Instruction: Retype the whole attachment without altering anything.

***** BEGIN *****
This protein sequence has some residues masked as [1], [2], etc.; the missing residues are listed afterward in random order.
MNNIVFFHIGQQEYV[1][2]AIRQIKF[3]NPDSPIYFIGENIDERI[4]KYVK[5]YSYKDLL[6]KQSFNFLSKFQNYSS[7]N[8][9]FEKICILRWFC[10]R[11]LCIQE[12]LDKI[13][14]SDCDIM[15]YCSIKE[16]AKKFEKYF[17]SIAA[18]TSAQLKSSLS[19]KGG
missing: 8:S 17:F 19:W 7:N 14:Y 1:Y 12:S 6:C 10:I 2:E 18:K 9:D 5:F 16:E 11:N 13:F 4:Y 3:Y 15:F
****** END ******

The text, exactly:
This protein sequence has some residues masked as [1], [2], etc.; the missing residues are listed afterward in random order.
MNNIVFFHIGQQEYV[1][2]AIRQIKF[3]NPDSPIYFIGENIDERI[4]KYVK[5]YSYKDLL[6]KQSFNFLSKFQNYSS[7]N[8][9]FEKICILRWFC[10]R[11]LCIQE[12]LDKI[13][14]SDCDIM[15]YCSIKE[16]AKKFEKYF[17]SIAA[18]TSAQLKSSLS[19]KGG
missing: 8:S 17:F 19:W 7:N 14:Y 1:Y 12:S 6:C 10:I 2:E 18:K 9:D 5:F 16:E 11:N 13:F 4:Y 3:Y 15:F